This project will examine the intersecting concerns of ‘data justice’ - both the harms and civic possibilities of the datafied society – and the ‘right to the city’ - a call to redress the uneven distribution of resources and rights in urban contexts.
These concerns will be explored through engagement with a variety of topics:
- digital social services, as cities use data and algorithms to administer to citizens;
- education, as data-driven practices transform learning and higher education;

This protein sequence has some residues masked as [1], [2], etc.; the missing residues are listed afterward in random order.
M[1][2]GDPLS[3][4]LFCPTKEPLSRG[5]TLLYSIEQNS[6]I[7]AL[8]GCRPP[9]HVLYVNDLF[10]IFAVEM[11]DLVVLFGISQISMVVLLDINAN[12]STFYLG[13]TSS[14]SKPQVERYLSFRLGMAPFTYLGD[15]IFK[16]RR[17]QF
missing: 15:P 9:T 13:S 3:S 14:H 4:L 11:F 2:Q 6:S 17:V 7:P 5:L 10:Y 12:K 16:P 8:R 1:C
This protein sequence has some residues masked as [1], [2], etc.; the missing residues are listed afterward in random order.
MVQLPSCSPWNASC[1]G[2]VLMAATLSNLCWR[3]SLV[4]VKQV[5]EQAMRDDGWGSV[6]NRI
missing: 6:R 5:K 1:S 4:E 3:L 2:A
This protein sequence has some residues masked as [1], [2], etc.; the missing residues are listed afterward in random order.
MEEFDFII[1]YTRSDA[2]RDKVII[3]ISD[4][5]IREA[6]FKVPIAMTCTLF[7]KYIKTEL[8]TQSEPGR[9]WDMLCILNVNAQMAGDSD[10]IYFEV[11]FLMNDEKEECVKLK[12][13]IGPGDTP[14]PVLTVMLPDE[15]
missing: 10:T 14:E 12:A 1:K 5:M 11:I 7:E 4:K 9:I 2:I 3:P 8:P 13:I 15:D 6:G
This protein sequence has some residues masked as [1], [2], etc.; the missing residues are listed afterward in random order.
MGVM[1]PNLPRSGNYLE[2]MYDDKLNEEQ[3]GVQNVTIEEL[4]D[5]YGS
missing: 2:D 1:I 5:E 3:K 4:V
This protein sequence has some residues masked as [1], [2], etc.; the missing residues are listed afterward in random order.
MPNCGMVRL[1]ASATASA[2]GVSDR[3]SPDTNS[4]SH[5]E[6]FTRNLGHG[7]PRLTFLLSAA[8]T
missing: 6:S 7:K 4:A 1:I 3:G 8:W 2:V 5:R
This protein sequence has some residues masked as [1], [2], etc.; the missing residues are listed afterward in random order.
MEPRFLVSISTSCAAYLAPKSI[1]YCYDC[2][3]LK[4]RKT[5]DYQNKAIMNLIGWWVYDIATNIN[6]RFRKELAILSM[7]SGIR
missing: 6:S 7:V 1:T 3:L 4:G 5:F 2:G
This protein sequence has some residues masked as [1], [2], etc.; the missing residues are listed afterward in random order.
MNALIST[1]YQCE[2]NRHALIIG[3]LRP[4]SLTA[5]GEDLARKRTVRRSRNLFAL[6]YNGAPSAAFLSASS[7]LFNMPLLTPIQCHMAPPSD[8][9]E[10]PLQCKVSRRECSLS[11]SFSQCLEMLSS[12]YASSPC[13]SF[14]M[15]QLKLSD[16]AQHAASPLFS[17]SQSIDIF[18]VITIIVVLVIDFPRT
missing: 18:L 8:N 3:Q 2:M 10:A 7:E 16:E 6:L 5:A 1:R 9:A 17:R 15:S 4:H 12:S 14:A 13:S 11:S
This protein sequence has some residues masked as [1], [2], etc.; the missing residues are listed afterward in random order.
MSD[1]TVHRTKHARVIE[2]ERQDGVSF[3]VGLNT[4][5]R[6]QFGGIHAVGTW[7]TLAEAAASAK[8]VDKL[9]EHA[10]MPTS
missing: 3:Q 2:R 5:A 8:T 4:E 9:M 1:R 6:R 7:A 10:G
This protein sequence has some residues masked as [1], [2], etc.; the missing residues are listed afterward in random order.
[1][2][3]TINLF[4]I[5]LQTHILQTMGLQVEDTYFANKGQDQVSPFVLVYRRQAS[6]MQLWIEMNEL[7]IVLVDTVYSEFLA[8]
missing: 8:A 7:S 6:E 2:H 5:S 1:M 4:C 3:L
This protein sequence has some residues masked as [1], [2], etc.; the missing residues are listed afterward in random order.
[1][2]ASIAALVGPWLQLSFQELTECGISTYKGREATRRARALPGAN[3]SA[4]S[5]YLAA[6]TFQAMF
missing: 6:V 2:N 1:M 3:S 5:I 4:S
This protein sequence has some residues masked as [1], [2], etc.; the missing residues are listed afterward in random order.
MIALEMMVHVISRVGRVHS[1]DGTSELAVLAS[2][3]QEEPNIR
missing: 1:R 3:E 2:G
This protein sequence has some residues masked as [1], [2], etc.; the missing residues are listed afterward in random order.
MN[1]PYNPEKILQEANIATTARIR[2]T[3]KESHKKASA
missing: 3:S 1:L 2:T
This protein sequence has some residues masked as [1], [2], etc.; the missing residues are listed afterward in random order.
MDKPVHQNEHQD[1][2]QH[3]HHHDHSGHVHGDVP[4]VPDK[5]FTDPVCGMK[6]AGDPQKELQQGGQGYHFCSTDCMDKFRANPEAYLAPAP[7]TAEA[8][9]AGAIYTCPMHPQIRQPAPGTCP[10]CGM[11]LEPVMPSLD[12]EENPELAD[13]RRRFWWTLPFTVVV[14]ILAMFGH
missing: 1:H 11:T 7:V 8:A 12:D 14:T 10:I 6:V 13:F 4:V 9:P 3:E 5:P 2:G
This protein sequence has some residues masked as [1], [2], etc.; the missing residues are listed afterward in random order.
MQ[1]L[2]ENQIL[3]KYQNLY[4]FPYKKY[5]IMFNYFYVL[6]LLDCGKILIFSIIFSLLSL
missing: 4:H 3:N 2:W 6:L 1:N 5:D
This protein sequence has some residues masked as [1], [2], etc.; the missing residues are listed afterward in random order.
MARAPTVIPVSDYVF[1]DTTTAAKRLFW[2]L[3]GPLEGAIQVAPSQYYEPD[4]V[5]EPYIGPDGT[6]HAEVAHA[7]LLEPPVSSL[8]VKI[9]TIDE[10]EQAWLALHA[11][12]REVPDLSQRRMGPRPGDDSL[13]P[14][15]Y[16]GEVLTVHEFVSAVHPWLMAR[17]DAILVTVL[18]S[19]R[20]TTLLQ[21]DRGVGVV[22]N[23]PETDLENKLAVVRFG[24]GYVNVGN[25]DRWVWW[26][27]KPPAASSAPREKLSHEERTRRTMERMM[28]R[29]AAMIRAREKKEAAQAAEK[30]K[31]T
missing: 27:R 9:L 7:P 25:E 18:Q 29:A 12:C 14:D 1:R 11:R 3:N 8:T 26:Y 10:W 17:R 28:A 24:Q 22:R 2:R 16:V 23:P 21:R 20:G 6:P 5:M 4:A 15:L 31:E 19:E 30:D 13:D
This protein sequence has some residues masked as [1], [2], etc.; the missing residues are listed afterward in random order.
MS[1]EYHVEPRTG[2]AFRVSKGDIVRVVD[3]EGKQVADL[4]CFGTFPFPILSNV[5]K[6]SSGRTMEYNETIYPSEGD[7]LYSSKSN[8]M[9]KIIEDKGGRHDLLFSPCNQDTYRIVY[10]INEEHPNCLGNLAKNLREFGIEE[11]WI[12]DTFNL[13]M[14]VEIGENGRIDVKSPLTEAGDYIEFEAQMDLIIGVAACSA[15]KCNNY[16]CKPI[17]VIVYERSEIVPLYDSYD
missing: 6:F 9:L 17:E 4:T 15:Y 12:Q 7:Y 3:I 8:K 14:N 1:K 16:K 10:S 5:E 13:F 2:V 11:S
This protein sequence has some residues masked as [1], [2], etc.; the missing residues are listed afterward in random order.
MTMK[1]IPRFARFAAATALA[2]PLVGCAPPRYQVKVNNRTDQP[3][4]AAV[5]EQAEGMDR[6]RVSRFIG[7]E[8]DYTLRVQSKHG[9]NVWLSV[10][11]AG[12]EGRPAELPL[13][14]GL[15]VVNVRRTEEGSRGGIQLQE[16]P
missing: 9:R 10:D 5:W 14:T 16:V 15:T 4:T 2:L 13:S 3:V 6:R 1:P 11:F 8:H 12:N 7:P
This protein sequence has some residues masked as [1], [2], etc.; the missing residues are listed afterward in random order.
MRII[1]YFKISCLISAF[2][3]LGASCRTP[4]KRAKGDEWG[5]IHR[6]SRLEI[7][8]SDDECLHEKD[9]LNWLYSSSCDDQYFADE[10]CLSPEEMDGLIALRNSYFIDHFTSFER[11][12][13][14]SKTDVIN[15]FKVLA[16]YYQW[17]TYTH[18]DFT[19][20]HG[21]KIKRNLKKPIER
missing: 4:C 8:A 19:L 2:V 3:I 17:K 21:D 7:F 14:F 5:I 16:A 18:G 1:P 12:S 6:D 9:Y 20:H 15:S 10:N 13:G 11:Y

- labour, as platforms create new precarities and risks for workers; and
- activists who seek to make creative and political interventions into these developments.
The project will culminate in an edited collection, which will propose frameworks for understanding the effects of data-driven technologies in urban settings and offer strategies for intervention by both scholars and citizens.